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lazy vs fun
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Date: 2009-08-25 (06:29)
From: David Allsopp <dra-news@m...>
Subject: RE: [Caml-list] lazy vs fun
rixed@happyleptic.org wrote:
> > Oops.
> > The following makes it possible for f to be garbage-collected:
> ...?
> Because the fact that the fun calls f does not count as a reference ?

The anonymous function in the second version of Martin's function doesn't
"call" [f] (at least directly): imagine if the `None case had been written
with [g]s instead:

let lz f =
  let result = ref (`None f) in
  fun () ->
    match !result with
        `None g ->
	     let y = g () in
             result := `Result y;
           with e ->
	     result := `Exn e;
	     raise e
      | `Result y -> y
      | `Exn e -> raise e

The [fun] only "calls" (uses) [result]. In the first version, [f] could only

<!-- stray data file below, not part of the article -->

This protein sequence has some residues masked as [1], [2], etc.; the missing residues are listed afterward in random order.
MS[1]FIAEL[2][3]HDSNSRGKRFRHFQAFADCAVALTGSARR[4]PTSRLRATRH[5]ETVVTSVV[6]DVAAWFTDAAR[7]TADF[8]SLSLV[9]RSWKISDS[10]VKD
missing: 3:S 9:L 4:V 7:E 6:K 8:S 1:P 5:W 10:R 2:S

be collected after the [fun] had been collected (i.e. when the lazy value
itself is collected - not good). In the second version, [f] can be garbage
collected if the lazy value has already been forced (meaning that "[result =
`Result y | `Exn e]" so there will be no more references to [f]) - a clear
optimisation with no performance penalty in terms of space. 

The optimisation would be irrelevant if the ocaml compiler was lazy and just
included all of the scope in the closure for [fun], but minimising (and
eliminating, where possible) closures is a critical part of ML compilers
(I'd be amazed if it's not covered in all of the books you've mentioned
previously and I wish I could remember the name usually given to the
problem... but I'm sure someone will chip in with it!)